Craftsvilla aspires to restore our ethnic roots


These days every other brand is trying to become a messenger of women-empowerment, but Craftsvilla belongs to this rare breed that actually knows how to send the message across in an effective and heart-touching manner.— a leading online shopping store for ethnic products, perfectly knows how to touch the right chords to generate an emotional response from their audience.

Manoj Gupta, Founder, Craftsvilla.comIn a candid conversation with Manoj Gupta, Co-founder and CEO, Craftsvilla, we try to dig deeper into the communication goals and marketing strategies that went behind their last two campaigns.

Craftsvilla salutes free spirit of women through its female-centric ad films. On that note, could you please elaborate on the ethos of Craftsvilla?

Our long term vision is to build a one-stop-destination for consumers to buy everything ethnic. Through our current mass-communication campaign, we have aimed to create awareness about Craftsvilla and establish Craftsvilla as the primary choice in the mind of Indian women when it comes buying ethnic wear, while steering clear of bucketing ourselves only in the ethnic wear category.

We want to take people back to their roots while being relevant in today’s time and age. We want people to celebrate ethnic and be proud of it.

By looking at your last two campaigns, it’s apparent that poetry is a big part of your brand communication. Is there a special reason for that?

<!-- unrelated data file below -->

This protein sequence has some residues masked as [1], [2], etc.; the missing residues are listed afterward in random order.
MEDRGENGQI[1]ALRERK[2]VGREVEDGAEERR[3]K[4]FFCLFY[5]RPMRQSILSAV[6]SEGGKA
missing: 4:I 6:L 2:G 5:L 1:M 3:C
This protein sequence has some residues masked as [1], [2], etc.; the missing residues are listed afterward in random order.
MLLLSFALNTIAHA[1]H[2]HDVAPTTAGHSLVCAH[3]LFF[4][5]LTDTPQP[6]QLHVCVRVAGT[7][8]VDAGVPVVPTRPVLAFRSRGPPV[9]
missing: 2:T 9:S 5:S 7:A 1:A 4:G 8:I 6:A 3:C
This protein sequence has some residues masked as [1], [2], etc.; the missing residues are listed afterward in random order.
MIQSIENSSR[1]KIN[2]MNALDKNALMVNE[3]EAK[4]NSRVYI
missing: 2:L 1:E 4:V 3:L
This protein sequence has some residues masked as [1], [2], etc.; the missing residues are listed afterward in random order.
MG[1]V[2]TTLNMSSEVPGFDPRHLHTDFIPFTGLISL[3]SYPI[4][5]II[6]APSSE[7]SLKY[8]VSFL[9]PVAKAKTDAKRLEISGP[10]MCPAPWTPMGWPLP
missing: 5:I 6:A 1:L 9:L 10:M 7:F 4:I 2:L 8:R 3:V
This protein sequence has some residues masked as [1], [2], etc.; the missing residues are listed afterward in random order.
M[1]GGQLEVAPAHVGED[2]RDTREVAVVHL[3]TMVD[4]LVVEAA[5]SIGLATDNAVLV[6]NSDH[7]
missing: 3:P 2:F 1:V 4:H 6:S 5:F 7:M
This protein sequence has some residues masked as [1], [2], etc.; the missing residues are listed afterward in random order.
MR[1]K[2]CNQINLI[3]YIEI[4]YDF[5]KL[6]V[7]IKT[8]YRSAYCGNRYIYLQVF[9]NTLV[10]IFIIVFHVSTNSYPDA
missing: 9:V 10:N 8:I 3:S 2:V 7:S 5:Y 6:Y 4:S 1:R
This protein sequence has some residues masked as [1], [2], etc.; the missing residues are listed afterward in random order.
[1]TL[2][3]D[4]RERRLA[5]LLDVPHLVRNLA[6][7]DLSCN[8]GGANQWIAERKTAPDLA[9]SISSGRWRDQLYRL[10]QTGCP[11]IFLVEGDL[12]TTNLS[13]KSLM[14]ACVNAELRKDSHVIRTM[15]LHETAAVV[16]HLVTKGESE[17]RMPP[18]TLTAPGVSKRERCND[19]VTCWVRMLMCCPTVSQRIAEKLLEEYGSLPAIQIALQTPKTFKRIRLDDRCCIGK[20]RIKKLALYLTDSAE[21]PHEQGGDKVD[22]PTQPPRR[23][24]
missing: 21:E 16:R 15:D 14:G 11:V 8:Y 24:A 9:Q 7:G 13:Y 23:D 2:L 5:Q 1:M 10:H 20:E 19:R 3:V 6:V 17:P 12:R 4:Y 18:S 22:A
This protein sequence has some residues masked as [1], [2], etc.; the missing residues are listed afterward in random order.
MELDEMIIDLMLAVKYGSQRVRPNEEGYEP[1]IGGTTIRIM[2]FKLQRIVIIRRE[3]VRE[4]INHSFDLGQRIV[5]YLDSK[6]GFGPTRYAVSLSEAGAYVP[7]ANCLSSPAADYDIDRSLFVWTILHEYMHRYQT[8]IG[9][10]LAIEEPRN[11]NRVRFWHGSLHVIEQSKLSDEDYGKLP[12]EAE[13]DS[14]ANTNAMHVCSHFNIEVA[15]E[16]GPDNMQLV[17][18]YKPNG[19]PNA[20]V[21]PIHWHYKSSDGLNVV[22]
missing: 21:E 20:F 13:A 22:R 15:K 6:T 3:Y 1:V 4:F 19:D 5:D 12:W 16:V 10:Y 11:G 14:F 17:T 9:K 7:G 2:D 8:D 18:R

In our Diwali 2015 campaign and Women’s day campaign (2016) poetry had played an important role. However, it was only a medium used to communicate the message. The Diwali campaign spoke about Craftsvilla and its ethnic offerings while the women’s day campaign celebrated the spirit of Indian women, her resilience, beauty and strength.

The idea of the current campaign is to drive awareness about the brand and its offerings. We have focused on specific categories within women’s wear like office wear, party wear, festive and ethnic fusion wear with an overarching theme of ‘latest in ethnic fashion’. And with this communication campaign we are aiming at building stronger preference for the brand when it comes to ethnic fashion.

Craftsvilla’s latest campaign, titled ‘Mere Hazaron Rang’, was launched digitally. What do you have to say about this developing trend?

‘Mere Hazaron Rang’ was a women’s day film that was launched only on digital media. It was not used on television.This trend is relevant for many brands as digital medium is becoming the first point of contact for many consumers. It also helps target specific audience as per their digital behaviour, which becomes extremely relevant for brands that are selling online.


How are you planning to differentiate yourself from other ethnic stores present in the market?

We are focused on providing access to all things ethnic under one roof. We are not limited to apparels or jewellery, and have a broad range of offerings including food, home decor and craft items. This is the biggest differentiation for us.

There is a huge demand for home-grown products and we provide global audience easy access to authentic ethnic products. Our platform is also a means for hundreds of smaller sellers and artisans to reach out to a larger audience.

It’s pretty clear from your brand messages, you have your target audience well-sorted. Are you planning to expand or re-focus your target group in the near future?

As mentioned earlier, our current campaign focuses on women in the age group of 25-34 years, working women and home makers both, who love ethnic fashion. The ethnic wear market is expected to grow to 126 thousand crores by 2019. While women’s wear tops this market, there is also men’s ethnic wear that is growing. There is a lot of demand and also a huge untapped market for both these categories. Our focus will continue to be on ethnic fashion without ignoring other categories like food, home decor and jewellery.

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